870 Dry Fire/Storage


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Packman
November 12, 2007, 07:23 PM
Hey everyone. My first post here, but I've been reading for a while now. I'm coming here from Warrifles, where I've gotten fed up with the politics. Maybe someone here will remember me from there, perhaps ferFAL? Great board here.

At any rate, I have a question about my Remington 870 Express. I just got it a few weeks ago. It's my first shotgun, so I'm doing everything I can to learn about it. What I'm wondering about is this: after cleaning, in the process of reassembly, the hammer winds up being cocked. Is it OK to dryfire this gun? What I've been doing is chambering a Snapcap, dryfiring on that and then just leaving it in there.

Will dryfiring empty hurt anything? Is it better with the snapcap? I have the owner's manual, but I haven't seen anything addressing dryfiring in it.

Thanks everyone.

Packman

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IDriveB5
November 12, 2007, 07:37 PM
Dry fire is ok. Welcome to THR!

Pete409
November 12, 2007, 08:33 PM
Dryfiring won't hurt it. In fact, shucking the slide back and forth will help smooth the action. Dryfiring will help familiarize you with the feel of the trigger.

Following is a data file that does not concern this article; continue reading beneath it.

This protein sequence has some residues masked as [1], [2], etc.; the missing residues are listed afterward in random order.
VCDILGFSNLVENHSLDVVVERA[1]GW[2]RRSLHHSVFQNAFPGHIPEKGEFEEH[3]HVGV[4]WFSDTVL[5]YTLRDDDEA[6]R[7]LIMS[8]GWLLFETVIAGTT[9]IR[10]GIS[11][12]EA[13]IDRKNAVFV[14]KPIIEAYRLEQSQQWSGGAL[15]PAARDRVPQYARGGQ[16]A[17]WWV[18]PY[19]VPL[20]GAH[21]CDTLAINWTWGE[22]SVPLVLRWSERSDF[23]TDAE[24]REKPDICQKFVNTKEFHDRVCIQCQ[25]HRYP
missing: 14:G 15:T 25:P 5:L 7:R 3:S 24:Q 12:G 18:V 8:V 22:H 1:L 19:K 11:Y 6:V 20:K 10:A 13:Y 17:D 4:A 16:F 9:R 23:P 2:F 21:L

Just be sure that the chamber is actually "Dry" before pulling the trigger, or you will have a hole in the wall to repair.

rantingredneck
November 12, 2007, 08:50 PM
Yep, Dryfire is fine. In fact, two of my 870's stay loaded and "cruiser ready" in the safe. Magazine is full but firing pin is down on an empty chamber and the safety is off. Pretty much rack and go. Only way to do this, of course is to dryfire the weapon, then load the tube. Like Pete said, though, make sure the weapon is truly dry before firing it.

mugs79
November 12, 2007, 09:13 PM
I actually had this same question, about the same gun! I know some people will attack a piece of rubber to a wooden dowel or something similar, and hold it tight down the barrel to dry fire. Is there any reason at all to do this?

rantingredneck
November 12, 2007, 09:15 PM
No. 870's are workhorses. Dry fire them without worry.

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